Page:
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Iraqi archbishop found dead, al Qaeda blamed
March 13, 2008 / 12:18 PM / 10 years ago

Iraqi archbishop found dead, al Qaeda blamed

<p>Archbishop Paulos Faraj Rahho attends a press conference in Rome in this November 23, 2007 file photo. Rahho, the Chaldean Catholic archbishop who was kidnapped in Iraq last month, has been found dead, Church officials in Rome and Baghdad said on March 13, 2008. It was not clear if he died as a result of his precarious health or if he was killed, Church officials added. REUTERS/Paul Haring/Catholic News Service/Handout</p>

MOSUL, Iraq (Reuters) - A Chaldean Catholic archbishop who was kidnapped in Iraq last month was found dead on Thursday, his body half-buried in an empty lot in the northern city of Mosul, police said.

Paulos Faraj Rahho, the archbishop of Mosul, 390 km (240 miles) north of Baghdad, was abducted on February 29 after gunmen attacked his car and killed his driver and two guards.

Prime Minister Nuri al-Maliki blamed Rahho’s death on al Qaeda and said his Shi‘ite Islamist-led government was committed to protecting Christians, who make up about 3 percent of the population in mostly Muslim Iraq.

“The perpetrators of this horrible crime will not run from the hand of justice,” Maliki said.

Pope Benedict, who had made several appeals for the archbishop’s freedom, called Rahho’s death “an act of inhuman violence that offends the dignity of the human being” in a letter to Iraqi church leaders.

Chaldeans belong to a branch of the Roman Catholic Church that practices an ancient Eastern rite and form the biggest Christian community in Iraq.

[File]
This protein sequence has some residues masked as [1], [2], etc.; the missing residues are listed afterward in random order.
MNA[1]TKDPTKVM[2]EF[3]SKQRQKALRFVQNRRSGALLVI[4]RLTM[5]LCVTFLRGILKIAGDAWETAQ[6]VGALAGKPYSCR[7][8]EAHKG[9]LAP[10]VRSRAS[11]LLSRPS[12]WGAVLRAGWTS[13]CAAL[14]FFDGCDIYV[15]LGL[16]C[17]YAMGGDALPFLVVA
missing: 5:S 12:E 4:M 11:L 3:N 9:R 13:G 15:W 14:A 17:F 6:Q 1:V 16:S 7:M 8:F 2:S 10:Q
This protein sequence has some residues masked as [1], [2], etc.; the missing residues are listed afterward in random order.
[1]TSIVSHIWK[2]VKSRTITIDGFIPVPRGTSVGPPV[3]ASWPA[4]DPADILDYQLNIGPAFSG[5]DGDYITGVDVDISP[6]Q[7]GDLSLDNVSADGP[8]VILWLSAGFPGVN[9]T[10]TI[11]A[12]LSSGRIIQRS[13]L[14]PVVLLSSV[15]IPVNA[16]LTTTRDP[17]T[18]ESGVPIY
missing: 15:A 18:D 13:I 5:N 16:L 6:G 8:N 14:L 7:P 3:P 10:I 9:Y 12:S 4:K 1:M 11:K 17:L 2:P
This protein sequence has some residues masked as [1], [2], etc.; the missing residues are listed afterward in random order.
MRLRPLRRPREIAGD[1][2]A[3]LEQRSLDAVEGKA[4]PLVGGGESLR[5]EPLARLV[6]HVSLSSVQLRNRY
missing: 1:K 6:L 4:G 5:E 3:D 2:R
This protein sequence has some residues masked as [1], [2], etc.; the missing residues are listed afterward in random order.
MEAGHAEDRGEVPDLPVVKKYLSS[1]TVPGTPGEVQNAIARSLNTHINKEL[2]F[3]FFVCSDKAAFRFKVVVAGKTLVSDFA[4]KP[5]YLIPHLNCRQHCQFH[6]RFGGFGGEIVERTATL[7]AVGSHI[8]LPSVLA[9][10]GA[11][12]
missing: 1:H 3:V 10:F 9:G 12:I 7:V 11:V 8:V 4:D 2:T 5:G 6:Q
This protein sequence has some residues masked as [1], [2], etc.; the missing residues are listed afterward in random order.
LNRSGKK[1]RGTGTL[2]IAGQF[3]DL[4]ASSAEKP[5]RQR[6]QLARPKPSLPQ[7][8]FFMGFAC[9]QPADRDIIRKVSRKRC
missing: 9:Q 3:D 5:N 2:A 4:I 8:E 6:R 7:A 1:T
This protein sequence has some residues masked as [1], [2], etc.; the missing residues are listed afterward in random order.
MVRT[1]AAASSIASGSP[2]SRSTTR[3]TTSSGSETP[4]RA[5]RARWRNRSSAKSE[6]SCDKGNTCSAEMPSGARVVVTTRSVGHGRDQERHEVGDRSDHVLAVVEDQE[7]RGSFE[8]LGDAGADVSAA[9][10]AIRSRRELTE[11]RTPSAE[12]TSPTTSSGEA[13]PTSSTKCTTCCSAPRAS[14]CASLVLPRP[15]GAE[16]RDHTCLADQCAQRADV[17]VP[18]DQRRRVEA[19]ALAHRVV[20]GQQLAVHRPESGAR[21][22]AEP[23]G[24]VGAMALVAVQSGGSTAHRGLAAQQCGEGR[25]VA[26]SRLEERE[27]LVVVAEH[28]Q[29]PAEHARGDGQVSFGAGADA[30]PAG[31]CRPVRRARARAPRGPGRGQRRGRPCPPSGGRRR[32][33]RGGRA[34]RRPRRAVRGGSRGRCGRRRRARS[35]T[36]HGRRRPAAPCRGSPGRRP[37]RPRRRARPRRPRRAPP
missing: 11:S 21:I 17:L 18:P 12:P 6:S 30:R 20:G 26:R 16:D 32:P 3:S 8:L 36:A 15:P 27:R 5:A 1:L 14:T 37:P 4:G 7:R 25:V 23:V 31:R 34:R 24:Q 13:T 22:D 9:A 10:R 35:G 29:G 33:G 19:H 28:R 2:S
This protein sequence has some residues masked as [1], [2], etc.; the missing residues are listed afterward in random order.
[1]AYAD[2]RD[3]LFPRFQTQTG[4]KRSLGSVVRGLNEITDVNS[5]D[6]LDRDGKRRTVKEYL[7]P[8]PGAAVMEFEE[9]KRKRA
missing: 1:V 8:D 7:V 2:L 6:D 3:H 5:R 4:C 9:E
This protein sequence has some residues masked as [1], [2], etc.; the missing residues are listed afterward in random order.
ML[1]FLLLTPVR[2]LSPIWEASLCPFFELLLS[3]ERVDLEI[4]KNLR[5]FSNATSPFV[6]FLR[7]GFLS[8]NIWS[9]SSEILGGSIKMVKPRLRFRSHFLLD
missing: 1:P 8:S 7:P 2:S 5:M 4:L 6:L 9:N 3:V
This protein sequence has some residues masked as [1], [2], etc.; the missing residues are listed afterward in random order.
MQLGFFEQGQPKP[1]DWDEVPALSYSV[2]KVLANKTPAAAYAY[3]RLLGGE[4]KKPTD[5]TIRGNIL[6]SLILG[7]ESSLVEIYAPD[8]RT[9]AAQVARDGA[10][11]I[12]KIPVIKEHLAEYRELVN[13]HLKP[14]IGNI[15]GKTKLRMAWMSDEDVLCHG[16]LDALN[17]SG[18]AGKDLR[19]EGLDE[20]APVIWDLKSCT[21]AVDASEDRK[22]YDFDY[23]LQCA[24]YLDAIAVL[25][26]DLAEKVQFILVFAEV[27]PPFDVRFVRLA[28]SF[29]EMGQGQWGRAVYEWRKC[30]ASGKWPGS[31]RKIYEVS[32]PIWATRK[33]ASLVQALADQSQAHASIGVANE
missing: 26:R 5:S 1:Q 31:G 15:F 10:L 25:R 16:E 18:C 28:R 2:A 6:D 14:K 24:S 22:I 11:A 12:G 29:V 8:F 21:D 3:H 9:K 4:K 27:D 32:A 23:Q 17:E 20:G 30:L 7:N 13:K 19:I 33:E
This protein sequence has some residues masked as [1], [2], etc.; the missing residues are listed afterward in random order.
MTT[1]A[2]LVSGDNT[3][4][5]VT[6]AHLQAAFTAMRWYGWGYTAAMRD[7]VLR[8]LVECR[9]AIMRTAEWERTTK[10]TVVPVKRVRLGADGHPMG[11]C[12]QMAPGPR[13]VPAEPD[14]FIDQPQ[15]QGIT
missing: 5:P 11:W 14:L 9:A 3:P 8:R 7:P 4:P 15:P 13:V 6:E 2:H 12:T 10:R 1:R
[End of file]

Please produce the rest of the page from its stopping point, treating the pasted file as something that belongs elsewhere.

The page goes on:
“I deplore the despicable act of violence committed against the Archbishop of Mosul,” U.S. President George W. Bush said in a statement. “We will continue to work with the Iraqi government to protect and support civilians, irrespective of religious affiliation.”

CAUSE OF DEATH UNCLEAR

<p>Pope Benedict XVI (R) and the Chaldean patriarch of Baghdad, Emmanuel III Delly (C) speak with Chaldean archbishop Paulos Faraj Rahho at the Vatican in an undated photo released March 13, 2008. Rahho, who was kidnapped last month, was found dead on Thursday, his body half-buried in an empty lot in the northern Iraqi city of Mosul, police said. Rahho, the archbishop of Mosul, 390 km (240 miles) north of Baghdad, was abducted on Feb. 29 after gunmen attacked his car and killed his driver and two guards. REUTERS/Osservatore Romano</p>

Police said it was not clear whether Rahho, 65, had been killed or died of other causes. He appeared to have been dead a week and had no bullet wounds, police at the morgue in Mosul said. He was dressed in black trousers and a blue shirt.

Mosul police Brigadier-General Khalid Abdul Sattar said the body showed signs of decomposition.

Another police officer, who asked not to be identified, said residents saw Rahho’s half-buried body in an empty lot in eastern Mosul’s al-Entisa district, a neighbourhood notorious for al Qaeda-linked insurgents.

The residents thought they recognized Rahho’s body from his beard and contacted police.

The Vatican newspaper L‘Osservatore Romano said “killed” in its headline about the death and the Vatican ambassador to Iraq, Archbishop Francis Chullikatt, told the paper that Rahho was most likely injured when he was kidnapped.

A number of Christian clergy have been kidnapped and killed and churches bombed in Iraq since the 2003 U.S.-led invasion. A former archbishop of Mosul, Basile Georges Casmoussa, was kidnapped in 2005 but later released after a day in captivity.

The Chaldean patriarch of Baghdad, Emmanuel III Delly, who was made a cardinal by Pope Benedict last November in a sign of solidarity with Iraq’s Christians, was too upset to talk when called for reaction. “Yes, he died,” was all he could say.

Vatican spokesman Rev. Federico Lombardi said in a statement that “the most absurd and unjustified violence continues to strike the Iraqi people and particularly the small Christian community”.

Reporting by Philip Pullella, Phil Steward and Silvia Aloisi in Rome and Aseel Kami and Ahmed Rasheed in Baghdad; Writing by Ross Colvin; Editing by Dominic Evans

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